What is an Attachment of Earnings Order?

Who gets them, why and what employers need to do

An Attachment of Earnings Order (AEO) is where a creditor applies to the court for an order to allow them to take funds direct from someone’s wages if the person has failed to keep up repayments on a debt. The type of debts where a creditor applies for an AEO can include:

  • Rent, mortgage or council tax arrears
  • Income tax, VAT or TV licence arrears
  • Credit debts, e.g. credit cards and bank loans
  • Student loans
  • Court fines

An AEO is a legal document that is sent to an employer which requires them to take money from someone’s wages to pay an outstanding debt or bill. An employer can also take an extra £1 for per deduction for their administration costs.

How much to deduct

The amount deducted is calculated based on a percentage of a person’s net pay as detailed in the tables below.

Weekly pay

Net weekly earnings Weekly deductions Deduction rate
Under £75 Nil 0%
Over £75 but not exceeding £135 £2.25 to £4.05 3%
Over £135 but not exceeding £185 £6.75 to £9.25 5%
Over £185 but not exceeding £225 £12.95 to £15.75 7%
Over £225 but not exceeding £355 £27.00 to £42.60 12%
Over £355 but not exceeding £505 £60.35 to £85.85 17%
Over £505 Minimum £85.85 17% in respect of the first £505 and 50% of the remainder

Monthly pay

Net monthly earnings Monthly deductions Deduction rate
Under £300 Nil 0%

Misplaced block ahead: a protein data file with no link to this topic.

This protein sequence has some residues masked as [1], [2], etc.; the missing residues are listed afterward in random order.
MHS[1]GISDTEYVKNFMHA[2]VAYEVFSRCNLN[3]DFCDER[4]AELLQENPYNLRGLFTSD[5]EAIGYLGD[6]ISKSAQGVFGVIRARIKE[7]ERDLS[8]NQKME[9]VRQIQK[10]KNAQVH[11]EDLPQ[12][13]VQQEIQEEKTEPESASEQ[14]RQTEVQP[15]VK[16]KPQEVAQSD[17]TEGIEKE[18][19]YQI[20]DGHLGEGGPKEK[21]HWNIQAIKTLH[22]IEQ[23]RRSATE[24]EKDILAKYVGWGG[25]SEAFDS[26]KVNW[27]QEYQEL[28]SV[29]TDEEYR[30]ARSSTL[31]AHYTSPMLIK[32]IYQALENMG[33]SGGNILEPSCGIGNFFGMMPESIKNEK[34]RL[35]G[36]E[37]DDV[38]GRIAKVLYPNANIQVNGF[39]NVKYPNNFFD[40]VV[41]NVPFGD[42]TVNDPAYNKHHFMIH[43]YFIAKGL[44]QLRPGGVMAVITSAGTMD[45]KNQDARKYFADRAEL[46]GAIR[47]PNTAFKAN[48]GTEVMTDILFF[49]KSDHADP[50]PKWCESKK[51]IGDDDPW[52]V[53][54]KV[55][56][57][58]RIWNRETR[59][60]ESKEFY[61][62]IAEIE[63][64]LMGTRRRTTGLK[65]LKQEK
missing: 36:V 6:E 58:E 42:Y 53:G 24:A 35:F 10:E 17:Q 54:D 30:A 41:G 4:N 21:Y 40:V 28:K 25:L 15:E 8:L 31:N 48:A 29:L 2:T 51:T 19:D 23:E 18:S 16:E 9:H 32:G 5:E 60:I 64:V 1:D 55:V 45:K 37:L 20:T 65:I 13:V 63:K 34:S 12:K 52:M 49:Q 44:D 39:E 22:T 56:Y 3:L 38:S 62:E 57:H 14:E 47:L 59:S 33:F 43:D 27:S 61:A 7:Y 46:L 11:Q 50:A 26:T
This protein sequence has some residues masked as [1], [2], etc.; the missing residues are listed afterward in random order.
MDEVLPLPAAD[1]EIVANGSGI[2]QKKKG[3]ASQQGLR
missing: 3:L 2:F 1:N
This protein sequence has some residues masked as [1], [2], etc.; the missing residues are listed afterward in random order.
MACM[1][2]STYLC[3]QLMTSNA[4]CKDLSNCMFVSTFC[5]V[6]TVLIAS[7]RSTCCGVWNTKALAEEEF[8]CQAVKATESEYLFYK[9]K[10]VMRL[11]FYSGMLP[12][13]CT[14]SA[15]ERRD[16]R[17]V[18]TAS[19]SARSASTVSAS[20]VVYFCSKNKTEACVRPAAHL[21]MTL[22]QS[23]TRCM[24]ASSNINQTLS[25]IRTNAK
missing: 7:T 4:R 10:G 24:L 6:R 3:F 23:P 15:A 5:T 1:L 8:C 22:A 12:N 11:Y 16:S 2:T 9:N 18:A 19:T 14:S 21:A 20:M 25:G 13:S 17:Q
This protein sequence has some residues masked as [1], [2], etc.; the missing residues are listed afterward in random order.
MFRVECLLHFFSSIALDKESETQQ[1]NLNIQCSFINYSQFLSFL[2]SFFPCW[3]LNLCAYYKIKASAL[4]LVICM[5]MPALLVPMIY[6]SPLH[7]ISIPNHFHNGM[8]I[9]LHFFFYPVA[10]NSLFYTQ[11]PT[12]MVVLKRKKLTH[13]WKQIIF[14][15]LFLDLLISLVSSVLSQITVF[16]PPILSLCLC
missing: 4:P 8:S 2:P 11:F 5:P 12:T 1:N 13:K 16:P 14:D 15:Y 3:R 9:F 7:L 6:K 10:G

Over £300 but not exceeding £550 £9.00 to £16.50 3%
Over £550 but not exceeding £740 £27.50 to £37.00 5%
Over £740 but not exceeding £900 £51.80 to £63.00 7%
Over £900 but not exceeding £1,420 £108.00 to £170.40 12%
Over £1,420 but not exceeding £2,020 £241.40 to £343.40 17%
Over £2,020 Minimum £343.40 17% in respect of the first £2,020 and 50% in respect of the remainder

Is overtime included? Yes. Deductions are worked out using net earnings. If someone works extra hours and their pay increases, the amount deducted will also increase.

Are deductions made on sick pay? Yes. Although, deductions are worked out using net earnings so if someone’s earnings reduce then the amount deducted will also reduce.

Are deductions made from redundancy payments? No.

Are deductions made from statutory maternity pay? No, but an employer can make deductions from contractual (non statutory) maternity pay.

How will people know how much is left to pay? The employer keeps a record of how much is left to clear the bill and should stop making deductions once the amount is paid in full. A person’s payslip should also state how much has been taken for the attachment of earnings order. Employer can take an extra £1 for each deduction for administration costs.

Can someone ask their employer not to make deductions? No. An attachment of earnings order is a legal document. An employer must make deductions or they could be prosecuted.

Can a person make an alternative arrangement to pay so that an employer does not have to make deductions? No. Once an order has been sent it will not be stopped unless the outstanding amount is paid in full. If the amount is paid in full the person needs to contact the creditor so that they can arrange for the order to be stopped.

What if someone changes jobs or stops work? If a person changes jobs, they must tell the creditor their new employment details. If someone stops working, they must contact the creditor to discuss their situation. They may be entitled to some benefit to help them pay their bill. They will also be able to discuss payment of the outstanding amount to stop any further recovery action.

What if someone does not agree that they owe the money? If they think the amount on the order is wrong, or that the order should not have been sent, they need to contact the creditor straight away.

Government information on AEOs

Catherine Pinkney

Posted on Friday 29 Jun, 2018, 6 months ago

August 24, 2018

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